What is a hydrocele?

A hydrocele is the pathological accumulation of fluid within a human body cavity. The most common hydrocele in man is the testicular hydrocele. This occurs when fluid accumulates in the spermatic cord (the cord that supports the testicles), between the two layers that cover the testicle and the internal face of the scrotum. This pathology, which can occur in newborns or at other ages, even in adulthood, occurs because either the body produces more fluid than necessary, or the scrotum does not absorb enough. Hydrocele in newborns usually progresses to spontaneous resolution during the first months of life. If it persists, hydrocele in adults requires a small surgical intervention that consists of making a small incision in the scrotum or lower abdomen to remove the excess fluid.

Prognosis of the disease

It is not a serious pathology. In children, simple hydroceles usually disappear without surgery. In adults, on the other hand, surgery is usually necessary, but it is a simple procedure with very good results.

Symptoms of hydrocele

There are not many symptoms and the main symptom is usually a testicular swelling, usually painless. This swelling is oval shaped and feels like a water balloon.

A hydrocele usually occurs on the right side of the testicles, but can occur on one or both sides. It can cause discomfort in adults, which increases with the size of the swelling, due to the weight of the swollen scrotum.

The most common hydrocele in men is the testicular hydrocele.

Medical tests for hydrocele

Your health care provider will do a physical examination. He will evaluate if the scrotum is swollen and if it is painless to the touch. He will also apply pressure to the scrotum and abdomen to check for an inguinal hernia. Finally, it is common to shine a light through the scrotum, as transillumination indicates the presence of clear fluid in the testicular area.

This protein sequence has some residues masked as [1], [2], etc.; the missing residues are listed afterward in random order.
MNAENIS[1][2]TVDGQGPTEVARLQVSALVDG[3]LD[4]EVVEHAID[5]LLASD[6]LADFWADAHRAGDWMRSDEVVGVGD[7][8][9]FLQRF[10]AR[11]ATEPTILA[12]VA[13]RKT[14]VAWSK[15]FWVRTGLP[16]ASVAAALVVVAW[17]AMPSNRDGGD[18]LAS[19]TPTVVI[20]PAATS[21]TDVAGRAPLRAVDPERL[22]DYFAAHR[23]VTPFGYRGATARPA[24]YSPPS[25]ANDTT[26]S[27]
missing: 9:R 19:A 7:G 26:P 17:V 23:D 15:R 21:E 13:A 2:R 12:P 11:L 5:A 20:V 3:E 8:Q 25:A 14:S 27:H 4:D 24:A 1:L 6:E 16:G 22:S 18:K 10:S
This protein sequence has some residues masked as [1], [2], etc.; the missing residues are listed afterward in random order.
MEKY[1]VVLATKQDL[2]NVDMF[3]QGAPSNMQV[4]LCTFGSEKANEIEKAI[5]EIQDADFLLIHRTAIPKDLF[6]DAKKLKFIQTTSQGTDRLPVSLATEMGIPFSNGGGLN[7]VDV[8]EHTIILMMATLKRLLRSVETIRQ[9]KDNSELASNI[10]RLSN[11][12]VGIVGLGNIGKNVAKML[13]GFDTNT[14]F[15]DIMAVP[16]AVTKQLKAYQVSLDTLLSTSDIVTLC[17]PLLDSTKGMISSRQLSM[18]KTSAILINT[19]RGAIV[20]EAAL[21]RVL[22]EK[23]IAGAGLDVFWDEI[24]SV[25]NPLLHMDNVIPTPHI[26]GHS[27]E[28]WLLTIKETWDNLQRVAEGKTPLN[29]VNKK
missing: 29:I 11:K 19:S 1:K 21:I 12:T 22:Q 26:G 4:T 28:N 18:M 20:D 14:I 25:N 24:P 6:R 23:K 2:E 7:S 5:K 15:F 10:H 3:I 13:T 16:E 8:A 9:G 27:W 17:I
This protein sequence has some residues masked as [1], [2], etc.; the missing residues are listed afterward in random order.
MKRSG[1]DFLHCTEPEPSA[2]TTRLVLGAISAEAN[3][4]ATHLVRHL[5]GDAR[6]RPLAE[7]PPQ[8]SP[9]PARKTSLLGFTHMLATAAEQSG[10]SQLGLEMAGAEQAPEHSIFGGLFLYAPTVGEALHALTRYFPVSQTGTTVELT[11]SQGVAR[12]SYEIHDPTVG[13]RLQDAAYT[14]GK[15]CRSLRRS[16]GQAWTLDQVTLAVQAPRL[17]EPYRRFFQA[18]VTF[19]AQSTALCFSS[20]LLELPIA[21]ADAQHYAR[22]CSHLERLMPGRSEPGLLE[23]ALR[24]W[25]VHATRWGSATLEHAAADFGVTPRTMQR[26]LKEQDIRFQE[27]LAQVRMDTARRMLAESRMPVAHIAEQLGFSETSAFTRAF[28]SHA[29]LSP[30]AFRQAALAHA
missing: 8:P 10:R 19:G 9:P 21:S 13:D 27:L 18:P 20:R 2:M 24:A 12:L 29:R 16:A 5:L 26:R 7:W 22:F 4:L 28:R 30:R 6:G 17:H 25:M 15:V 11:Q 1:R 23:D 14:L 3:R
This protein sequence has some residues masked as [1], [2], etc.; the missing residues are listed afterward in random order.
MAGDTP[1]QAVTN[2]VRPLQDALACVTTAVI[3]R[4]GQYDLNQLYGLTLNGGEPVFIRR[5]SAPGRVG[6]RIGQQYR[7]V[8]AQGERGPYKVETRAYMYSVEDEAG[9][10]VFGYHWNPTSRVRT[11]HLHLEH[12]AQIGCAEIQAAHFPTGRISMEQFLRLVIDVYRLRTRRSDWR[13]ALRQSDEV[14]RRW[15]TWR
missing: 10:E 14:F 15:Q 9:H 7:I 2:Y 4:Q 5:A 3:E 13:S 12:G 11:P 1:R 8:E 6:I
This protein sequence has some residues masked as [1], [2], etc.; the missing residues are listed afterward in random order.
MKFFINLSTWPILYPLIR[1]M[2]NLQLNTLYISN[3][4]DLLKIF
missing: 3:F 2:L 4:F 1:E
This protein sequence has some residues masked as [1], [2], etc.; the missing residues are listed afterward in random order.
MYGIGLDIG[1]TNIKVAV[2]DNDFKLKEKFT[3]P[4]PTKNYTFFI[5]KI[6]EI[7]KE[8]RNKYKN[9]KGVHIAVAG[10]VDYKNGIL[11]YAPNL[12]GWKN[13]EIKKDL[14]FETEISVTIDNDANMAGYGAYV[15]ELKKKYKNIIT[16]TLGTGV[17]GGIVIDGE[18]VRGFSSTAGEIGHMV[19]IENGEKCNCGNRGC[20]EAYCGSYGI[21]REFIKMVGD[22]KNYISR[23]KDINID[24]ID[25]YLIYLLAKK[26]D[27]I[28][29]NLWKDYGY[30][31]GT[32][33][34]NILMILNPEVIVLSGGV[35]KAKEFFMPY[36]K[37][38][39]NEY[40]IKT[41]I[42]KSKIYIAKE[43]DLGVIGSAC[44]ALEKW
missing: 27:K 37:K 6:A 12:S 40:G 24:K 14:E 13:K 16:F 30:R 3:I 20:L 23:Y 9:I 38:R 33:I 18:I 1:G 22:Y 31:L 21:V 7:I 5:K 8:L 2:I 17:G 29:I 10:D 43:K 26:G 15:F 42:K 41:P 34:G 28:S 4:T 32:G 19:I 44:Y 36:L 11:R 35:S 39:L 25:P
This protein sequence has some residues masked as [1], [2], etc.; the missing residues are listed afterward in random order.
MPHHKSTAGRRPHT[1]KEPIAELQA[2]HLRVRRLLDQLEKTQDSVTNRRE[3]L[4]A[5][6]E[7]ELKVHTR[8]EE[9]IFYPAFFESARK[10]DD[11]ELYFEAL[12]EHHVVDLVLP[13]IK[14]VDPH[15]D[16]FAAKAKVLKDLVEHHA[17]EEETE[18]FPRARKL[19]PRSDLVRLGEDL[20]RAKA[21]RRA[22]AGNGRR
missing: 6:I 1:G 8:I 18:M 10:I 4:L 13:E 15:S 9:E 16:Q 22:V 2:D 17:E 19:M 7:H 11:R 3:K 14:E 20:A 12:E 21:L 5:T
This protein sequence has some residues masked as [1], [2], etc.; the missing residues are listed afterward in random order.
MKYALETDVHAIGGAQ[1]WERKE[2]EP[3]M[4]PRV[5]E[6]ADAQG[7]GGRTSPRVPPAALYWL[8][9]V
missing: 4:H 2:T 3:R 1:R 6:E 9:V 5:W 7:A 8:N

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Other tests may include a blood test (to rule out infection) or an ultrasound (to see if it is a hernia, tumor or other cause).

What are the causes of hydrocele?

Hydroceles are common in newborn babies. This is because during the development of a baby in utero, the testicles descend from the abdomen through a duct into the scrotum. When the duct does not close, hydroceles occurs because the fluid drains and becomes trapped in the scrotum, causing it to swell.

In older people it may occur due to an accumulation of normal fluid around the testicular area. It may be due to an overproduction of fluid by the body and the body does not drain it well. Another case may be swelling or injury of the testicle or epididymis.

Can it be prevented?

Hydrocele cannot be prevented in infants. It is important to visit the specialist regularly once it is located.

In adults it can be prevented by avoiding injuries or activities that cause pressure on the scrotum, such as horseback riding or other similar activities.

Treatments for hydrocele

As mentioned above, hydrocele usually disappears on its own in infant boys.

In adults especially, the hydrocele persists and surgical removal may be necessary. This surgery can be performed under general or regional anesthesia, depending on the case. The procedure consists of making an incision in the scrotum or lower abdomen to remove it.

After surgery, a tube may be placed to drain the fluid, in addition to a bulky bandage for a few days. The hydrocele may recur after surgery, which is why it is important to follow up with your specialist.

Which specialist treats it?

In the case of infants, hydrocele should be treated by a specialist in Pediatric Surgery and, in adults, by a specialist in Urology.